First things first – Site Selection <ul><li>Fertile, well drained soil </li></ul><ul><li>Full day of sun </li></ul><ul><li>Proper orientation </li></ul><ul><li>No persistent perennial weeds </li></ul>
Squaring the high tunnel 4 x 5 = 20 3 x 5 = 15 5 x 5 = 25 4 3 5 Pythagorean theorem
Square up the corners, or make sure the 2 distances between corners is the same, and the frame will be square! Tip – When working with a second person, always have the same person looking at the tape measure when taking the measurement!
But what if instead of being flat, your land lays…
Here I’m attaching a channel to hold the poly with wiggle wire to the first and last frame of the high tunnel before it’s erected.
Simple window framing using 2 x 2’s, a couple of hinges, a few screws to hold the string in order to open and close the window and a hook n’ eye to hold it closed! After years of use, we find that the windows warp and want to come apart, so we now reinforce the corners with either a steel “L” or a plywood gusset.
Notice the window in the top of the frame, and the main windows are open only halfway for venting on a cold day.
Here the windows have been opened all the way as the day has begun to warm up.
Roll up end walls Courtesy University of Arkansas
Hinged front (and rear) end wall. Penn State University high tunnel
Manufacturer Dimensions Cost (US $/ft 2 ) Atlas Greenhouses 30 ft. x 96 ft. Conley Greenhouse Mfg 24 ft. x 96 ft. FarmTek 26 ft. x 96 ft. Harnois Greenhouses 20 ft. x 96 ft. Haygrove Tunnels 24 ft. x 200 ft. Stuppy Greenhouse 20 ft. x 96 ft. Zimmerman Welding 30 ft. x 96 ft. Average 25 ft. x 96 ft. (2400 ft 2 ) ($1.50-$3.00)/ft 2
<ul><li>New vs. Used </li></ul><ul><li>Things to consider: </li></ul><ul><li>What am I paying for and what’s the condition? </li></ul><ul><li>Are the bolts rusted, are the bows bent or missing, what shape are wooden parts and ground anchors in? What kind of poly attachment system, if any, is there? Usually the poly covering is not reusable. </li></ul><ul><li>Can I find replacement parts if needed? </li></ul><ul><li>Am I required to take everything away ? </li></ul><ul><li>Are the ground anchor stakes in concrete? </li></ul><ul><li>How much time and what equipment will be required? </li></ul><ul><li>Is electricity available at site – power tools make job easier </li></ul><ul><li>Trips to haul everything back home </li></ul>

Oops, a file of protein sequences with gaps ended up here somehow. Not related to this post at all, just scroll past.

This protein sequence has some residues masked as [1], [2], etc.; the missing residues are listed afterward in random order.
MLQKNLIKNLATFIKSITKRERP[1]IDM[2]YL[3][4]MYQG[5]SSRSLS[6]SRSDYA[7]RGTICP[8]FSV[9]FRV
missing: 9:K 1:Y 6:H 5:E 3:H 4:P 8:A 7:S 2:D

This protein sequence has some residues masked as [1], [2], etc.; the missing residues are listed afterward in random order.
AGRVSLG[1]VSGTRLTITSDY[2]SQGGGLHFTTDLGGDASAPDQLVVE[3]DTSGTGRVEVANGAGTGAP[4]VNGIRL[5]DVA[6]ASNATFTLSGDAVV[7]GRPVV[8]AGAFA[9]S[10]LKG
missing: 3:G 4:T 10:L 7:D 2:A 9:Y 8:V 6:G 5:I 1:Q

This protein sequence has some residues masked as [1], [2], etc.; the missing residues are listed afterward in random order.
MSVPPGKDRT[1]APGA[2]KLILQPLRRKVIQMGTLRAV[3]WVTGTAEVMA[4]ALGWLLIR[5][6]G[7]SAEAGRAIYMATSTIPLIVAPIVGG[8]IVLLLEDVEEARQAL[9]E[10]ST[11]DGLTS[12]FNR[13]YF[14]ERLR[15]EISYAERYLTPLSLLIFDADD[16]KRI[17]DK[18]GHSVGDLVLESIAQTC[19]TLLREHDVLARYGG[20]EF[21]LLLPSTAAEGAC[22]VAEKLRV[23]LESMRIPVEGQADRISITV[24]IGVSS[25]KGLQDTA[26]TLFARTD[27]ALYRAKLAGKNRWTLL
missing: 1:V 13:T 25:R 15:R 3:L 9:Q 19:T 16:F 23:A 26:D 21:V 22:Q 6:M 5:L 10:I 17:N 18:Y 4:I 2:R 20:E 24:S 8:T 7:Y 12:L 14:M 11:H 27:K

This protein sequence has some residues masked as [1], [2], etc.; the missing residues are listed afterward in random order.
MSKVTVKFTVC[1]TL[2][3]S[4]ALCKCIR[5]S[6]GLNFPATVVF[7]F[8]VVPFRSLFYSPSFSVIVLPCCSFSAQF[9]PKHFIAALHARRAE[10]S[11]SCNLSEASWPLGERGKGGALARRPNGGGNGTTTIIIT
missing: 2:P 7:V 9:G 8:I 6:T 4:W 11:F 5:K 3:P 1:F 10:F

Okay, so you decide to buy it First, take detailed pictures before de-constructing Number all parts – attachment of bows may be different, bow to bow For example, label first bow, if three piece, B1L, B1C, B1R As you disassemble, think about safety Put all small pieces – bolts, etc, in labeled boxes or buckets to keep them together and easy to find when re-erecting. Make note of fasteners that will not be reusable so you can purchase BEFORE you are on that ladder needing it. Try to load as you go – not handling more times than necessary When unloading, try to keep pieces together in some order that makes it easy to find Try to re-erect as soon as possible – forgetting comes easy!
Maintenance & Up Keep So we think check your poly for splits and for how fragile it feels, but you may not have to replace it at 4 years.
<ul><li>Keep poly patch on hand to repair tears and punctures </li></ul><ul><li>Keep a few extra C-clips on hand for your roll-up sides </li></ul><ul><li>Keep an extra inflation blower fan on hand if you’re using double poly </li></ul><ul><li>Remember to check door and window hinges at least once a year – are they still firmly anchored and do they move freely </li></ul><ul><li>Also check doors and windows to make sure they close </li></ul><ul><li>Make time to walk around your high tunnel in the fall and make any necessary repairs so that they go into the winter in the best condition possible. We suggest doing this in early to mid October so you avoid doing it during an unexpected snowstorm in early December. </li></ul>